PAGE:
Article

Investment struggles and heavy fines – reasons not to delay trust registrations

26th June 2023

Since 1 September 2022 almost all trusts, either established or newly set up, need to be registered through HMRC’s online Trust Registration Service (TRS). New trusts need to register within 90 days of creation. Whilst this may seem like an administrative exercise, the consequences of not registering your trust can cause a number of practical problems. Trustees will find that not being registered will delay their ability to obtain advice or invest trust funds, as:

  • financial institutions, tax advisors, legal advisors and accountants are required to obtain evidence that a trust has been registered before entering into a new business arrangement with the trust;
  • banks will require evidence of a trust registration before a bank account can be opened;
  • investment companies will require evidence that a trust has been registered before funds can be invested.

You may think that these will only affect newly created trusts, but even established trusts will have difficulties delaying the trust’s funds from being invested.

There is also the possibility of a penalty from HMRC of up to £5,000 if HMRC decide that the failure to register is a deliberate action.

What information is needed to register a trust?

Collating the information required to register the trust can often be the greatest delay in arranging the registration of a trust. The sooner trustees start to gather the information required, the better. Use the government guidance as your checklist, especially if the trust is taxable.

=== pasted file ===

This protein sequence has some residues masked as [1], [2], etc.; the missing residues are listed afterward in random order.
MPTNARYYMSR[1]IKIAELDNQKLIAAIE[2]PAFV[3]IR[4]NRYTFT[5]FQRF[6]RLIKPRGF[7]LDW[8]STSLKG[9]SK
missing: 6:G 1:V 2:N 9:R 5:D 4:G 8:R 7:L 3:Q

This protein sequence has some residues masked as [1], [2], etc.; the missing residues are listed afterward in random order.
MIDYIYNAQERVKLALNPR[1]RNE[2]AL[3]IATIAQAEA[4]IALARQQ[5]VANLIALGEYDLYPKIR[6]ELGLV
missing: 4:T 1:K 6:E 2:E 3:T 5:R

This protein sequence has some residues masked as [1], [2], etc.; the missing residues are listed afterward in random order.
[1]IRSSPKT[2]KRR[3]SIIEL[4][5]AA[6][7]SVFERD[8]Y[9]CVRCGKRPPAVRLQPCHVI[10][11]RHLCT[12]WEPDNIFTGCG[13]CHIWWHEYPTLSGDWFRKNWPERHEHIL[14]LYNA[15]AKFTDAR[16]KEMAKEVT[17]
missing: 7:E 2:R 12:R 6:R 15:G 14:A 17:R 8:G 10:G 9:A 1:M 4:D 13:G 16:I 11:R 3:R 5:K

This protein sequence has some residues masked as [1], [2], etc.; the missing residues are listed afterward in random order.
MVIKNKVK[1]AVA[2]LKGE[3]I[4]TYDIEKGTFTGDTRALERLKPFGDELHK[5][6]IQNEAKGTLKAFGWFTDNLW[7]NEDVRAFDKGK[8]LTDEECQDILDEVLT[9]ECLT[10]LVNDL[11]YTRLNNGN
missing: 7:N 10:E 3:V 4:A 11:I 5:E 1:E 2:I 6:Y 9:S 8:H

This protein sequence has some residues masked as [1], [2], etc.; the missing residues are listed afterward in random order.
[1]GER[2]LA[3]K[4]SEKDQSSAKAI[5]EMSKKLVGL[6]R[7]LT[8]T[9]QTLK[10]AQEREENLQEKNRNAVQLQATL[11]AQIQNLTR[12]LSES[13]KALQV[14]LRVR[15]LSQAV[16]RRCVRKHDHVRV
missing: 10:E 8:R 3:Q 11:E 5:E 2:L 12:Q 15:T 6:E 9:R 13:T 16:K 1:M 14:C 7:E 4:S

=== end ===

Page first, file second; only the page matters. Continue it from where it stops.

Who can register the trust?

The registration process is fairly straight-forward and trustees can register the trust themselves. Alternatively, the trustees can appoint an agent to register the trust on their behalf. With specialist and experienced support, trustees can be advised on the requirements for both taxable and non-taxable trusts.

It may take up to 15 working days for the trustees to receive their reference number – either a Unique Reference Number (URN) or Unique Tax Reference (UTR) – following the registration of the trust. Once the URN/UTR has been received, the trustees can then access the trust’s TRS record and download the proof of registration document.

What evidence do I need to provide after registration? 

The proof of registration document shows the trust’s URN or UTR and a summary of the details included in the registration. This can then be provided to financial institutions, tax advisors, legal advisors and accountants to confirm that the trust has been duly registered.

The trustees have a duty to keep the trust’s TRS record up to date and must record any changes to the people associated with the trust within 90 days e.g. change of trustees or the birth of an additional beneficiary.

The institutions with which a trust establishes a relationship have a duty to compare the information recorded on the proof of registration document to the information provided to or otherwise known to them. They may be required to report any discrepancies to HMRC.

Registering your trust may not be top of your list of things to do but – as well as registration being a legal requirement – trustees are likely to find that they run into difficulties until this is completed. Ultimately, registering your trust must be a priority.